Having trouble getting your donors to buy tables for your fundraising event? Here are some other sponsorship opportunities you can promote instead.
Raising money for your non-profit organization before your event starts is about more than just selling tables. Not every possible donor will want to buy a table they have to fill, and selling tables means you can’t qualify who is at your event. Instead, give your sponsors a choice on how they support your fundraising event. They can choose the option that aligns with their values, goals, and budget rather than deciding whether to buy a table or not.
18 Underwriting Ideas for Your Next Event
Allow your sponsors to underwrite tangible and enjoyable aspects of your event. It allows their contribution to be more visual, which boosts their brand recognition. It gives you the benefit of being able to raise more money before your event even starts. Here are some underwriting ideas that the non-profits we work with offer their sponsors:
This makes it easy to secure underwriting because you can give sponsors access to the list of options, and they can choose the best fit for them. The Red Carpet is a prevalent option with sponsors because their organization’s logo is on the backdrop for all the Red-Carpet photos that all event attendees will take home, so make sure you aren’t just giving away ample sponsorship opportunities like that.
Benefits of Alternative Sponsorship Opportunities
The alternative sponsorship opportunities are simply easier to sell. For example, when you sell a table at your event, it requires your sponsor to be in town on the date of the event, and they need to be able to find enough people to fill a table.
When you present your donors with these sponsorship opportunities, they can underwrite your non-profit event even if they have a prior commitment to the event date. They also don’t have to find a certain number of people to attend the event with them, which can be difficult if many of your donors are in the same network.
It is also a lot easier to get donors excited about sponsoring something that fits with their business. For example, we’ve seen non-profit events where liquor distributors underwrite the bar at an event. We’ve also seen events where a plumber sponsors the Refreshing Stations (the bathrooms.) Allowing your sponsors to pick something that aligns with their business means they are often willing to spend more money than they would on a table.
How to Sell These Underwriting Opportunities
It is as simple as sending an email with a link to the list of sponsorship opportunities and their prices. HGAFundraising has auction software that will update the list to show the opportunities sold so that the availability is kept up to date, which is great for two reasons:
1. You won’t overbook an opportunity.
2. It offers social proof that other donors are eager to sponsor these aspects of your fundraising event.
There is still the aspect of negotiation here. Once a donor has agreed to underwrite an element of your event, they may ask, “What is included with this?”
Specifically, they may want to know how many tickets they will get to the event. Make sure the number of tickets matches the price they are paying for their sponsorship. For example, if a table of ten is $150 per head, they won’t get a table if they only sponsor something worth $1,000. If they want a table, they’ll need to pay a little bit more. We’ve seen some non-profit organizations offer the tickets and tables separately from the sponsorship as well, so the choice is yours.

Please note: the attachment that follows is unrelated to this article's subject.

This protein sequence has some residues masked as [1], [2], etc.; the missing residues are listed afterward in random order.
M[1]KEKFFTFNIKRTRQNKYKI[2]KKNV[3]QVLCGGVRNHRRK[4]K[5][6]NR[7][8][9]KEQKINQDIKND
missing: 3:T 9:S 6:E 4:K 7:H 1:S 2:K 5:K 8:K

You can also negotiate on how public they want their sponsorship to be. Businesses and business owners will have different preferences. Some may want to be anonymous donors because they don’t like being in the limelight. Some may just want their logo and name attached to the event aspect they are sponsoring and be thanked at the event and on social media as donors. You may even have some businesses that want a big fuss made over their sponsorship. You can negotiate those aspects and even sell them as add-ons if you wish.
One event we attended made a huge deal of one of their sponsors - They broke out the champagne, and the non-profit staff and event organizers went over to their table to pour glasses of Don Perignon. Naturally, this created a buzz, and people were very intrigued when they made the announcement to thank the sponsor for their large donation.
In addition to sending your connections a list to choose from, you could also pitch specific sponsorship opportunities that you think would be a good fit for a particular business or person. The examples we gave before of the liquor distributor sponsoring the bar and the plumber sponsoring the Refreshing Stations are great examples. Sometimes an opportunity is such a perfect fit, so why not pitch it to them?
Your donor will feel honored that you thought of them for the sponsorship opportunity if you present it in the right way. You could skip the emails or phone calls and just text them about the opportunity.
Our event is on November 4th, and I wanted to give you an early shot at the best sponsorship opportunity. Here’s what’s available…
It feels personal and like you specifically want them to sponsor your charity event rather than just finding anyone to sponsor it.
Want to Learn More About How to Maximize Your Pre-Event Fundraising?
Our co-founders, Jason Ledlow & Trevor Nelson, discuss fundraising event sponsorship opportunities at length in Episode 83 of our free webinar series for non-profits. Listen or watch the episode for more examples of sponsorship opportunities you can offer and tips on how to present these opportunities to your donors.
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